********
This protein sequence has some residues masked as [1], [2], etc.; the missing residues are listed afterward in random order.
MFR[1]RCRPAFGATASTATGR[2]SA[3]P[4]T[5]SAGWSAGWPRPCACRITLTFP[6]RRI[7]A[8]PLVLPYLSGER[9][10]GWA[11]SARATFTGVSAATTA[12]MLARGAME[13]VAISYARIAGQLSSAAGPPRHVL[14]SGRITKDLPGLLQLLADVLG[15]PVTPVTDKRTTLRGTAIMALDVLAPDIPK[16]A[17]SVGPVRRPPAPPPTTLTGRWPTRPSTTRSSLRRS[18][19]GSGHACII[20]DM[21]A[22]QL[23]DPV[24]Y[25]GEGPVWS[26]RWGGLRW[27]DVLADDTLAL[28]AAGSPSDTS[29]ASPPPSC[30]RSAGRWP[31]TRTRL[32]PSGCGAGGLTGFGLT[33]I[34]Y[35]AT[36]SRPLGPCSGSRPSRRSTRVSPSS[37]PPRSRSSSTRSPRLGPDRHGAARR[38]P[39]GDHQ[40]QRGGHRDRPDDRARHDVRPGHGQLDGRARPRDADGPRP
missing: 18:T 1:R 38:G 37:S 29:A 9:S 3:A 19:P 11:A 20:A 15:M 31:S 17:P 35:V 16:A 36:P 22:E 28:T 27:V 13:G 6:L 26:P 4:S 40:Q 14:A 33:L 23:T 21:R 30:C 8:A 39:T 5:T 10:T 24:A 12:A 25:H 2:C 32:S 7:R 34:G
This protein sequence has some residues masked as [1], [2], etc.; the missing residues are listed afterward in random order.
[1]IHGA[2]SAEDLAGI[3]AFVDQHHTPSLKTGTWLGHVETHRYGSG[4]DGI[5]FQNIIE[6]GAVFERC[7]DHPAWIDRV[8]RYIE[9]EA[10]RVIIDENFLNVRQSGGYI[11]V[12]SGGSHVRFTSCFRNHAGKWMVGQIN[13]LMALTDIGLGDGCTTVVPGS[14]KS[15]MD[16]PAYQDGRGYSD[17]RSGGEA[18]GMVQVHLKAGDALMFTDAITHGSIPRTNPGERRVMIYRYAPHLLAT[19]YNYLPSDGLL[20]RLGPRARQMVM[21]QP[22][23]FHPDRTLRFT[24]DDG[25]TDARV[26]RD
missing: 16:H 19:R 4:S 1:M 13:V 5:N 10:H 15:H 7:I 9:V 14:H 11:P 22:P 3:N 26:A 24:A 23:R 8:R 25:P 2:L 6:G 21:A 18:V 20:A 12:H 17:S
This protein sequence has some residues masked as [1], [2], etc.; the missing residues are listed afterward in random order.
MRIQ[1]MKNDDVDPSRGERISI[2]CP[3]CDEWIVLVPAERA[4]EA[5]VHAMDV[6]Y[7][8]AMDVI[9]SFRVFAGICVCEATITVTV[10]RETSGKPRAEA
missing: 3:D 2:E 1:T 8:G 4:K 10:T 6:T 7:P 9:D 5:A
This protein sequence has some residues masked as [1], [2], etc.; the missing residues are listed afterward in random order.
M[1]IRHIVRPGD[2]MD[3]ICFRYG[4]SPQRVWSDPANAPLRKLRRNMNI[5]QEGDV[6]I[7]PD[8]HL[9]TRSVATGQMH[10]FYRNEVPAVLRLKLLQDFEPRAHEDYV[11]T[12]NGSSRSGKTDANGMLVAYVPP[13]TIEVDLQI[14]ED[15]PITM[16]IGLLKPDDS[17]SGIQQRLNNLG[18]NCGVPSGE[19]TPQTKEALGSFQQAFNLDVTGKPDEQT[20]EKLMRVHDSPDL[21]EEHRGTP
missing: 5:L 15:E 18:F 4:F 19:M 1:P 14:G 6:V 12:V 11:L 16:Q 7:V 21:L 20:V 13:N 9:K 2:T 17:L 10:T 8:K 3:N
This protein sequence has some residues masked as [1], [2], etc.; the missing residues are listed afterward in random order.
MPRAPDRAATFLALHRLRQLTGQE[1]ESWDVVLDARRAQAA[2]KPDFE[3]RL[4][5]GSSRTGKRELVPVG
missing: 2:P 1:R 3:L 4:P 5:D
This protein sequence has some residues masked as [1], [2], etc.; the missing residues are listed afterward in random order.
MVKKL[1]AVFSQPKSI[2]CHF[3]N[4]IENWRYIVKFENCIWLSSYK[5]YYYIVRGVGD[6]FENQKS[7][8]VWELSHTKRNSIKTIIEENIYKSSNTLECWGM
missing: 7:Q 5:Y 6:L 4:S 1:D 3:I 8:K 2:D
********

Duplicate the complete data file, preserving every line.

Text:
This protein sequence has some residues masked as [1], [2], etc.; the missing residues are listed afterward in random order.
MFR[1]RCRPAFGATASTATGR[2]SA[3]P[4]T[5]SAGWSAGWPRPCACRITLTFP[6]RRI[7]A[8]PLVLPYLSGER[9][10]GWA[11]SARATFTGVSAATTA[12]MLARGAME[13]VAISYARIAGQLSSAAGPPRHVL[14]SGRITKDLPGLLQLLADVLG[15]PVTPVTDKRTTLRGTAIMALDVLAPDIPK[16]A[17]SVGPVRRPPAPPPTTLTGRWPTRPSTTRSSLRRS[18][19]GSGHACII[20]DM[21]A[22]QL[23]DPV[24]Y[25]GEGPVWS[26]RWGGLRW[27]DVLADDTLAL[28]AAGSPSDTS[29]ASPPPSC[30]RSAGRWP[31]TRTRL[32]PSGCGAGGLTGFGLT[33]I[34]Y[35]AT[36]SRPLGPCSGSRPSRRSTRVSPSS[37]PPRSRSSSTRSPRLGPDRHGAARR[38]P[39]GDHQ[40]QRGGHRDRPDDRARHDVRPGHGQLDGRARPRDADGPRP
missing: 18:T 1:R 38:G 37:S 29:A 9:S 3:A 19:P 11:A 20:A 15:M 31:S 17:P 35:V 16:A 36:P 22:E 28:T 27:V 13:G 6:L 26:P 4:S 40:Q 14:A 33:L 23:T 21:R 30:C 8:A 39:T 5:T 10:T 24:A 12:A 25:H 2:C 32:S 7:R 34:G
This protein sequence has some residues masked as [1], [2], etc.; the missing residues are listed afterward in random order.
[1]IHGA[2]SAEDLAGI[3]AFVDQHHTPSLKTGTWLGHVETHRYGSG[4]DGI[5]FQNIIE[6]GAVFERC[7]DHPAWIDRV[8]RYIE[9]EA[10]RVIIDENFLNVRQSGGYI[11]V[12]SGGSHVRFTSCFRNHAGKWMVGQIN[13]LMALTDIGLGDGCTTVVPGS[14]KS[15]MD[16]PAYQDGRGYSD[17]RSGGEA[18]GMVQVHLKAGDALMFTDAITHGSIPRTNPGERRVMIYRYAPHLLAT[19]YNYLPSDGLL[20]RLGPRARQMVM[21]QP[22][23]FHPDRTLRFT[24]DDG[25]TDARV[26]RD
missing: 16:H 19:R 4:S 1:M 13:V 5:N 10:H 15:H 7:I 9:V 14:H 11:P 22:P 3:N 26:A 24:A 23:R 8:R 25:P 2:L 6:G 21:A 18:V 20:A 12:H 17:S
This protein sequence has some residues masked as [1], [2], etc.; the missing residues are listed afterward in random order.
MRIQ[1]MKNDDVDPSRGERISI[2]CP[3]CDEWIVLVPAERA[4]EA[5]VHAMDV[6]Y[7][8]AMDVI[9]SFRVFAGICVCEATITVTV[10]RETSGKPRAEA
missing: 3:D 2:E 1:T 8:G 4:K 10:T 6:T 7:P 9:D 5:A
This protein sequence has some residues masked as [1], [2], etc.; the missing residues are listed afterward in random order.
M[1]IRHIVRPGD[2]MD[3]ICFRYG[4]SPQRVWSDPANAPLRKLRRNMNI[5]QEGDV[6]I[7]PD[8]HL[9]TRSVATGQMH[10]FYRNEVPAVLRLKLLQDFEPRAHEDYV[11]T[12]NGSSRSGKTDANGMLVAYVPP[13]TIEVDLQI[14]ED[15]PITM[16]IGLLKPDDS[17]SGIQQRLNNLG[18]NCGVPSGE[19]TPQTKEALGSFQQAFNLDVTGKPDEQT[20]EKLMRVHDSPDL[21]EEHRGTP
missing: 5:L 15:E 18:F 4:F 19:M 1:P 14:G 6:V 12:V 11:L 16:Q 7:V 21:L 20:V 13:N 9:K 2:T 17:L 10:T 8:K 3:N
This protein sequence has some residues masked as [1], [2], etc.; the missing residues are listed afterward in random order.
MPRAPDRAATFLALHRLRQLTGQE[1]ESWDVVLDARRAQAA[2]KPDFE[3]RL[4][5]GSSRTGKRELVPVG
missing: 2:P 1:R 3:L 4:P 5:D
This protein sequence has some residues masked as [1], [2], etc.; the missing residues are listed afterward in random order.
MVKKL[1]AVFSQPKSI[2]CHF[3]N[4]IENWRYIVKFENCIWLSSYK[5]YYYIVRGVGD[6]FENQKS[7][8]VWELSHTKRNSIKTIIEENIYKSSNTLECWGM
missing: 7:Q 5:Y 6:L 4:S 1:D 3:I 8:K 2:D